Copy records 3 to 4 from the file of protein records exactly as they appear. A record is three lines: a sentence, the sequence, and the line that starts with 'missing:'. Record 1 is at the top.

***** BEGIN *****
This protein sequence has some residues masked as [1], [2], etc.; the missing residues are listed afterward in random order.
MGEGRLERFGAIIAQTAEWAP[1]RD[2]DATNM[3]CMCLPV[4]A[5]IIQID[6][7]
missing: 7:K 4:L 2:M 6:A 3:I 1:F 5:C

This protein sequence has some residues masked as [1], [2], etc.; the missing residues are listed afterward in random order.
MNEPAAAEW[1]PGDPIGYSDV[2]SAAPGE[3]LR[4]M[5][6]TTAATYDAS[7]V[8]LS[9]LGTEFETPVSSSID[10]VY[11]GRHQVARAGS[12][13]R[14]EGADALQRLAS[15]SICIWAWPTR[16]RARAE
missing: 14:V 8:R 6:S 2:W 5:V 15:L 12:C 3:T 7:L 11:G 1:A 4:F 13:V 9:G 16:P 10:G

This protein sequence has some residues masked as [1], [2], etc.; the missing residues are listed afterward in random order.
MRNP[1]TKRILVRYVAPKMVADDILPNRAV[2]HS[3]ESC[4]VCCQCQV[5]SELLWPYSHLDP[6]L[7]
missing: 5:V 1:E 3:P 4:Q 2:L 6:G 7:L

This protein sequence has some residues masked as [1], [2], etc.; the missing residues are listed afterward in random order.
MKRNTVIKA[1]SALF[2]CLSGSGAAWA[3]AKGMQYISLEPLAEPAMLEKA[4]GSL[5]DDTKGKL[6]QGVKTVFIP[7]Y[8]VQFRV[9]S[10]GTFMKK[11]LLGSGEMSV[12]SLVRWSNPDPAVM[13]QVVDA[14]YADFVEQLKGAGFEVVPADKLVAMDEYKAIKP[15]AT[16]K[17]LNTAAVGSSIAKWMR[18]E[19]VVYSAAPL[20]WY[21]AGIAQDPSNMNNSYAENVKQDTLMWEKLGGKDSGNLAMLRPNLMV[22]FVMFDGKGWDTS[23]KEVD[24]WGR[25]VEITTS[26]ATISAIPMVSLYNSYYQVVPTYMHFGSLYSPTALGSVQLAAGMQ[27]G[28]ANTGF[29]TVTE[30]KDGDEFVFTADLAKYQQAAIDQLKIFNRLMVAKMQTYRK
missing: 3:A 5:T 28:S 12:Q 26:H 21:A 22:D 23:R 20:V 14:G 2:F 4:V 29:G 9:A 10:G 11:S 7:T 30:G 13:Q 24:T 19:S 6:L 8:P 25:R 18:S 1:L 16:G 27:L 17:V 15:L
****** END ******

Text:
This protein sequence has some residues masked as [1], [2], etc.; the missing residues are listed afterward in random order.
MRNP[1]TKRILVRYVAPKMVADDILPNRAV[2]HS[3]ESC[4]VCCQCQV[5]SELLWPYSHLDP[6]L[7]
missing: 5:V 1:E 3:P 4:Q 2:L 6:G 7:L

This protein sequence has some residues masked as [1], [2], etc.; the missing residues are listed afterward in random order.
MKRNTVIKA[1]SALF[2]CLSGSGAAWA[3]AKGMQYISLEPLAEPAMLEKA[4]GSL[5]DDTKGKL[6]QGVKTVFIP[7]Y[8]VQFRV[9]S[10]GTFMKK[11]LLGSGEMSV[12]SLVRWSNPDPAVM[13]QVVDA[14]YADFVEQLKGAGFEVVPADKLVAMDEYKAIKP[15]AT[16]K[17]LNTAAVGSSIAKWMR[18]E[19]VVYSAAPL[20]WY[21]AGIAQDPSNMNNSYAENVKQDTLMWEKLGGKDSGNLAMLRPNLMV[22]FVMFDGKGWDTS[23]KEVD[24]WGR[25]VEITTS[26]ATISAIPMVSLYNSYYQVVPTYMHFGSLYSPTALGSVQLAAGMQ[27]G[28]ANTGF[29]TVTE[30]KDGDEFVFTADLAKYQQAAIDQLKIFNRLMVAKMQTYRK
missing: 3:A 5:T 28:S 12:Q 26:H 21:A 22:D 23:R 20:V 14:G 2:F 4:V 29:G 9:A 10:G 11:S 7:T 30:G 13:Q 24:T 19:S 6:L 8:P 25:R 18:S 1:L 16:G 27:L 17:V 15:L